State Rep. White looks to recognize Colmesneil WWII vet who died last week

State Rep. White looks to recognize Colmesneil WWII vet who died last week
State Rep, James White hopes to honor the late Hermon Netherland, a WWII veteran, with a House resolution. (Source: Stringer & Griffin Funeral Home website)

AUSTIN, Texas (KTRE) - State Rep. James White plans to honor an East Texas WWII veteran who died on March 19 with a resolution that will be read in the Texas House of Representatives. House Resolution 473 will be in honor of Hermon Rudolph Netherland, 94, of Colmesneil.

HR 473 describes Netherland as “a devoted family man, a dear friend, and exemplary member of the Greatest Generation. It also says he will be greatly missed and that “his memory will long endure in the hearts of all those who were privileged to know him.”

According to Netherland’s obituary on the Stringer & Griffin Funeral Home website, he was born in Enterprise, Louisiana, on April 21, 1926, and he died on Friday, March 19, at his home in Colmesneil. Services were held for Netherland at the Woodville Church of Christ on Sunday.

The resolution said that Netherland and his family moved to Port Arthur when he was a child. At the age of 16, Netherland talked his father into allowing him to enlist in the U.S. Navy to fight in World War II.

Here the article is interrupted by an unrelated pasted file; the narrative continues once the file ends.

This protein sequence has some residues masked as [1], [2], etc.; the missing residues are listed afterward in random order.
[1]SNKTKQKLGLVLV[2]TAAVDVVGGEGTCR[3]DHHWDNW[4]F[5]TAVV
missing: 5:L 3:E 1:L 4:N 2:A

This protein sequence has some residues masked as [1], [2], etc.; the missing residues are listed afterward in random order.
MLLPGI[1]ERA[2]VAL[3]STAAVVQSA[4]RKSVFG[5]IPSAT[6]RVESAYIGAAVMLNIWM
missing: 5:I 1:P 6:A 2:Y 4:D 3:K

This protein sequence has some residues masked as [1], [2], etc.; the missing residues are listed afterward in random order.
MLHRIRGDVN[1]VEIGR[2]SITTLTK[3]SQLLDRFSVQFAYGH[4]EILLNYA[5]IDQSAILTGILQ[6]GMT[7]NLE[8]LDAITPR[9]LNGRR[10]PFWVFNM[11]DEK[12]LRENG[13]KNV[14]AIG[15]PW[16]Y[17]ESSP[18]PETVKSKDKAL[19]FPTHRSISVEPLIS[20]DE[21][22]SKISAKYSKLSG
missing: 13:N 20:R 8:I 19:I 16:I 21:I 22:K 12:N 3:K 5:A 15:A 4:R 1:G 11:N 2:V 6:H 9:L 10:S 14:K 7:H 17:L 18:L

“[H]e trained as both a signalman and a specialist in underwater demolition, and he would eventually take part in nearly every major campaign in the Pacific theater of operations,” the resolution states.

Throughout the war, Netherland served on the USS Birgit, a troop carrier and cargo vessel. He took part in the invasions of Guam, Saipan, Iwo Jima, Okinawa, the Philippines, and the Marshall Islands.

According to HR 473, while Netherland was in the Philippines, he and his fellow Navy “frogmen” neutralized underwater mines left by Japanese forces. He was wounded twice in combat – once when he was struck by mortar shrapnel and once when he was shot by a Japanese soldier on the shore of Okinawa.

After the war, Netherland returned to Port Arthur, where he met Velma, his wife. They were married 64 years before she died, the resolution states.

HR 473 says that Netherland worked for Texaco in Port Arthur until he retired in 1985. After he retired, he moved to his cabin on Lake Amanda in Colmesneil, where he resided for 36 years. The resolution states Netherland enjoyed deer hunting and fishing, especially for catfish along the Sabine River.

Netherland’s daughter, Sharon, also preceded him in death, according to his obituary.

“It can honestly be said that Hermon Rudolph Netherland was one of the ‘last of the greatest,’’ the obituary stated. “He was a friend to many and will be greatly missed.”

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